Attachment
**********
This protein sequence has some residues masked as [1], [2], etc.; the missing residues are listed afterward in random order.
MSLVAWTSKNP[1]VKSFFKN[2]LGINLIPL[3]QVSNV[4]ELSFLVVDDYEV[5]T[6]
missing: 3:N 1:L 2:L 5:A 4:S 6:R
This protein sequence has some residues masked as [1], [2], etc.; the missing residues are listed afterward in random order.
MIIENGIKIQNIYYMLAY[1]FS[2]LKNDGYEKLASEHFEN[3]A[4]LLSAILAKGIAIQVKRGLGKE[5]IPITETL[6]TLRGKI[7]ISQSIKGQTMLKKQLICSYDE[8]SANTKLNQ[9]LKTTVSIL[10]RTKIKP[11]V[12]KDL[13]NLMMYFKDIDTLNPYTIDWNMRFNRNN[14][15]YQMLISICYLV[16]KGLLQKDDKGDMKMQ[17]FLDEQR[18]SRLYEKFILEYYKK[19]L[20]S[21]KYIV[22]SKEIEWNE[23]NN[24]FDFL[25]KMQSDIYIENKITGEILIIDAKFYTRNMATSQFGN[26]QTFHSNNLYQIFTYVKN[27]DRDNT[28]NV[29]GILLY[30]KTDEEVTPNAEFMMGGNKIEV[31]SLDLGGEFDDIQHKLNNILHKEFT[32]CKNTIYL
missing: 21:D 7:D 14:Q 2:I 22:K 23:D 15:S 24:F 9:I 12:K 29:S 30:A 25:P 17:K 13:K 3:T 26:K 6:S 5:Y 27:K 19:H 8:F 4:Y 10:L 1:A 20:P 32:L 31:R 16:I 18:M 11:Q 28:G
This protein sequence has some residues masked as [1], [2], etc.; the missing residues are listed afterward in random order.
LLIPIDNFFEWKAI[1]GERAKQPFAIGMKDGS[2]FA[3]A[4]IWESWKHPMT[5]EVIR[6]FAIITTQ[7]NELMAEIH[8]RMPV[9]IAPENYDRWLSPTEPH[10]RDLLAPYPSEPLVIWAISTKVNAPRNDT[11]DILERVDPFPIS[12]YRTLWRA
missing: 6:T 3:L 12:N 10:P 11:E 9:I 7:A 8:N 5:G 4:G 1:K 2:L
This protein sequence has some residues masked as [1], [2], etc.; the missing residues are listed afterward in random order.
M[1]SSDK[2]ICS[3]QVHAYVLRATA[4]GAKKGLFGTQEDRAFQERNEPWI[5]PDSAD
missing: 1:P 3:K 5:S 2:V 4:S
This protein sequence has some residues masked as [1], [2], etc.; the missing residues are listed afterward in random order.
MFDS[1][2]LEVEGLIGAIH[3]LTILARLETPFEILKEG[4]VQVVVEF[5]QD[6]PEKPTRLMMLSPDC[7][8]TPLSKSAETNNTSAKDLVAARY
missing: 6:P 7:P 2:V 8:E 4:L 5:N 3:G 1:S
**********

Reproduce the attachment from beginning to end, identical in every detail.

This protein sequence has some residues masked as [1], [2], etc.; the missing residues are listed afterward in random order.
MSLVAWTSKNP[1]VKSFFKN[2]LGINLIPL[3]QVSNV[4]ELSFLVVDDYEV[5]T[6]
missing: 3:N 1:L 2:L 5:A 4:S 6:R
This protein sequence has some residues masked as [1], [2], etc.; the missing residues are listed afterward in random order.
MIIENGIKIQNIYYMLAY[1]FS[2]LKNDGYEKLASEHFEN[3]A[4]LLSAILAKGIAIQVKRGLGKE[5]IPITETL[6]TLRGKI[7]ISQSIKGQTMLKKQLICSYDE[8]SANTKLNQ[9]LKTTVSIL[10]RTKIKP[11]V[12]KDL[13]NLMMYFKDIDTLNPYTIDWNMRFNRNN[14][15]YQMLISICYLV[16]KGLLQKDDKGDMKMQ[17]FLDEQR[18]SRLYEKFILEYYKK[19]L[20]S[21]KYIV[22]SKEIEWNE[23]NN[24]FDFL[25]KMQSDIYIENKITGEILIIDAKFYTRNMATSQFGN[26]QTFHSNNLYQIFTYVKN[27]DRDNT[28]NV[29]GILLY[30]KTDEEVTPNAEFMMGGNKIEV[31]SLDLGGEFDDIQHKLNNILHKEFT[32]CKNTIYL
missing: 21:D 7:D 14:Q 2:I 22:K 23:D 15:S 24:F 9:I 12:K 29:S 30:A 25:P 17:K 13:K 3:T 26:K 6:S 5:Y 27:K 19:H 8:F 4:Y 10:L 1:A 20:P 32:L 31:R 16:I 18:M 11:Q 28:G
This protein sequence has some residues masked as [1], [2], etc.; the missing residues are listed afterward in random order.
LLIPIDNFFEWKAI[1]GERAKQPFAIGMKDGS[2]FA[3]A[4]IWESWKHPMT[5]EVIR[6]FAIITTQ[7]NELMAEIH[8]RMPV[9]IAPENYDRWLSPTEPH[10]RDLLAPYPSEPLVIWAISTKVNAPRNDT[11]DILERVDPFPIS[12]YRTLWRA
missing: 6:T 3:L 12:N 10:P 11:E 9:I 7:A 8:N 5:G 4:G 1:K 2:L
This protein sequence has some residues masked as [1], [2], etc.; the missing residues are listed afterward in random order.
M[1]SSDK[2]ICS[3]QVHAYVLRATA[4]GAKKGLFGTQEDRAFQERNEPWI[5]PDSAD
missing: 1:P 3:K 5:S 2:V 4:S
This protein sequence has some residues masked as [1], [2], etc.; the missing residues are listed afterward in random order.
MFDS[1][2]LEVEGLIGAIH[3]LTILARLETPFEILKEG[4]VQVVVEF[5]QD[6]PEKPTRLMMLSPDC[7][8]TPLSKSAETNNTSAKDLVAARY
missing: 6:P 7:P 2:V 8:E 4:L 5:N 3:G 1:S